A glimpse of the past: Using historic maps to guide land management
The Prairie provinces, like much of agricultural Canada, look vastly different than they did before European settlement. During the development of Western Canada, forests were cleared, wetlands drained and grasslands plowed in an effort to settle the west and build the nation now known as Canada.
These days, conservation organizations like the Nature Conservancy of Canada (NCC) are working to re-establish areas of natural habitat by restoring some of the forests, wetlands and grasslands that were lost. For example, NCC’s Manitoba Region is doing monarch prairie restoration in the Tall Grass Prairie Natural Area and pothole wetland restorations in the Riding Mountain Natural Area. Restoration projects, just one tool in a conservationist’s tool belt, are particularly useful on land that may not be suitable for agricultural.
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One restoration challenge for conservation planners at NCC was to figure out what sort of restoration should take place. In most cases, habitat restorations should attempt to recreate the original ecosystems. But how do we know what type of ecosystem was originally found in an area? Historic satellite imagery can be used to look back in time 20 to 30 years, but what about before that?
There are hints on landscapes that can help infer what sorts of ecosystems were present in the past. For example, soil types can be used as a general indicator, as can remnant prairie (scattered patches of habitat that still remain in otherwise cultivated landscapes).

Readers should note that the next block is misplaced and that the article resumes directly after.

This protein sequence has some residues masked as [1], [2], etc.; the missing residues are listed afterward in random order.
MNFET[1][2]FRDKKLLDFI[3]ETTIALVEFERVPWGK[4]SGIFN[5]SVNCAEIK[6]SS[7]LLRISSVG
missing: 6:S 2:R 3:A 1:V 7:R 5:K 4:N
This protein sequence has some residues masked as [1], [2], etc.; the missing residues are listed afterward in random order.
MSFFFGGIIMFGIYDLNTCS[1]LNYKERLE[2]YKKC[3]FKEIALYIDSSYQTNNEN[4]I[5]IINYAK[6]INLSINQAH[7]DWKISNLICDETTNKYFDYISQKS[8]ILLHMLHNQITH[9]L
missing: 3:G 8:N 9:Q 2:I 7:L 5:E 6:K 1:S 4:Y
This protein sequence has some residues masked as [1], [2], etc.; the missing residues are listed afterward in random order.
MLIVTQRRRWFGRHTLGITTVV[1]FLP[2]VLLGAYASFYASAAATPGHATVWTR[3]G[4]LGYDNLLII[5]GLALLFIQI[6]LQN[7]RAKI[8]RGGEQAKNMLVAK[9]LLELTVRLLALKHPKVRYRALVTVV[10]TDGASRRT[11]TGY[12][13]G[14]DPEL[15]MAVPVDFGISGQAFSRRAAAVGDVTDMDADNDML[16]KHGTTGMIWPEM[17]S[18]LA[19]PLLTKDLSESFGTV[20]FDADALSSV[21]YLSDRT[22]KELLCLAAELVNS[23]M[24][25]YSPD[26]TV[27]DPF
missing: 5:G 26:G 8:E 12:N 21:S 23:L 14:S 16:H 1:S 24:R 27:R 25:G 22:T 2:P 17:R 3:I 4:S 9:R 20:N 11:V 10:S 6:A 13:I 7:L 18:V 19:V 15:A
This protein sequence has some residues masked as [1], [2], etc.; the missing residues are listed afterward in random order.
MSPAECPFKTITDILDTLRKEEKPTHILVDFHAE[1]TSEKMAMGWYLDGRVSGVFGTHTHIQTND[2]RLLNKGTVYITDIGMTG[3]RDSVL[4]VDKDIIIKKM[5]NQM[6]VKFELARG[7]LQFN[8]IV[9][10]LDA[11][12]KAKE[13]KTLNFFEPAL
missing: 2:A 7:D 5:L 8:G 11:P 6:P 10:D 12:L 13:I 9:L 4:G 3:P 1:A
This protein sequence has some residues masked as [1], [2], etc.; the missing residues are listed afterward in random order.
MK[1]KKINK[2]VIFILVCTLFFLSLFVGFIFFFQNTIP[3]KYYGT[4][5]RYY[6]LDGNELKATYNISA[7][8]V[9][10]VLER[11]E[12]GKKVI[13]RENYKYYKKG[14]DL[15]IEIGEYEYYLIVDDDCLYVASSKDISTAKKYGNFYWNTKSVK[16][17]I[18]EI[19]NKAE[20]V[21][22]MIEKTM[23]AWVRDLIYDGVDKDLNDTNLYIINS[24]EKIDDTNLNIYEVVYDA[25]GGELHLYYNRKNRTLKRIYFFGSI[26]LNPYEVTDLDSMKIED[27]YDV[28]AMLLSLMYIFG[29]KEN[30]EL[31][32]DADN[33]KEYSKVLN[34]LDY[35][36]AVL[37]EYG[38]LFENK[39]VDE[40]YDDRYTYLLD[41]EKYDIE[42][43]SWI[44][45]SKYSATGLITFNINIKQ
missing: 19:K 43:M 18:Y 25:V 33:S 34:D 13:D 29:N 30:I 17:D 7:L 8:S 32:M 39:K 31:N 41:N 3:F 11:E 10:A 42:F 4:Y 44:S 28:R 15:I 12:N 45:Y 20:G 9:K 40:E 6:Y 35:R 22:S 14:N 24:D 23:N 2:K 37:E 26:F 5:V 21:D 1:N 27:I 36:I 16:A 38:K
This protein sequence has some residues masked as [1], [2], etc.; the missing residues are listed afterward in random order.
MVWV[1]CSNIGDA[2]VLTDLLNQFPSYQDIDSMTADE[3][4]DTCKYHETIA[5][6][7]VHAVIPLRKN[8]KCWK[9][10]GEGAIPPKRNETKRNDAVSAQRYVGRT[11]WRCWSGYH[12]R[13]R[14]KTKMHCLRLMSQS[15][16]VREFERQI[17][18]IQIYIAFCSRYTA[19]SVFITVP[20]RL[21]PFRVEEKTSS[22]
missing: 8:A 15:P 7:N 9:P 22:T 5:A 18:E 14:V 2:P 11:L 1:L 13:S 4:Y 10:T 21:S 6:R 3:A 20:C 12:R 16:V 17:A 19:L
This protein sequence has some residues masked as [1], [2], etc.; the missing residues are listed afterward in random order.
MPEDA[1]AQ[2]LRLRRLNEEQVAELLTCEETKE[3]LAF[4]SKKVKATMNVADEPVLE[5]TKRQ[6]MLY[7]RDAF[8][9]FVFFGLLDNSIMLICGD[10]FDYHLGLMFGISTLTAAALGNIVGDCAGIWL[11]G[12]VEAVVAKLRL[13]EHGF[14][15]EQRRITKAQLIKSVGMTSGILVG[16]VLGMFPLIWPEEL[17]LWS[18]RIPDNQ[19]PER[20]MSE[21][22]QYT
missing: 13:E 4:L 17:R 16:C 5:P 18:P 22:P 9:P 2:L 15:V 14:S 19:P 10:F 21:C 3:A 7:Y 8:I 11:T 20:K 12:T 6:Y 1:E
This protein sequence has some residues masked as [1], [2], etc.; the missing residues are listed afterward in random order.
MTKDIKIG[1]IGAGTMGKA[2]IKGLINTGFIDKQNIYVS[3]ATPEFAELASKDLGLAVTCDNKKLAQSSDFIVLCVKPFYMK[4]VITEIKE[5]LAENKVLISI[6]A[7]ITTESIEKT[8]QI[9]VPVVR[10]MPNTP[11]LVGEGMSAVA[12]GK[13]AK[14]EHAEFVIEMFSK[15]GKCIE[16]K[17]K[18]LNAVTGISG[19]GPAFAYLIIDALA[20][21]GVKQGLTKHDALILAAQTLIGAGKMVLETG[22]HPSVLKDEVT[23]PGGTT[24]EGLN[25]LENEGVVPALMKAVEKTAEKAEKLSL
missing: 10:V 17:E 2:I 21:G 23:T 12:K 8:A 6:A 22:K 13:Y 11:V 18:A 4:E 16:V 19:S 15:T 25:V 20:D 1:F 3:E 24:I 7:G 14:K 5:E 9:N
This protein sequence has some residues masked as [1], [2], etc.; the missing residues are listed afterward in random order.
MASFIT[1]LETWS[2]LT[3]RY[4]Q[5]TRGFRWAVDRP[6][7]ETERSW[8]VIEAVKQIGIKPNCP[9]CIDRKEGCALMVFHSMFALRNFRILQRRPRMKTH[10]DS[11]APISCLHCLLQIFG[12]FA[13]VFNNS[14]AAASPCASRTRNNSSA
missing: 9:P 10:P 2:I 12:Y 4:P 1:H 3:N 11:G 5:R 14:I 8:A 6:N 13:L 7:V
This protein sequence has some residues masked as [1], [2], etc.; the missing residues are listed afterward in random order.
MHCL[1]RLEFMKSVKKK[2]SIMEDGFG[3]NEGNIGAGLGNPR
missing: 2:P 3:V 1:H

Survey maps and field notebooks from the Dominion Land Survey (DLS) are also important tools that NCC has used in land planning. The DLS was the method of dividing Western Canada into square-mile parcels that would serve to develop the nation’s breadbasket. The survey began in 1871, and most of Western Canada was mapped in the decades that followed. Surveyors often worked in treacherous conditions, travelling through bogs, across rivers and in thick forests, meticulously recording what they saw along the way. The notes that the surveyors took were full of detailed descriptions of the land they travelled across and provide good evidence for what was there in the late 1800s.
These maps and associated field notes are important tools used by planners at NCC to help determine the historic ecosystems that were present and make recommendations for restoration based on the historic information. They help us determine whether we should be laying down prairie grasses, planting boreal trees or restoring wetlands that were drained centuries ago.
New technologies like satellite imagery and global positioning systems make conservation work much easier than it used to be. But sometimes even the oldest technologies, like hand-drawn maps made by bushwhackers in the Prairies, can tell us much more.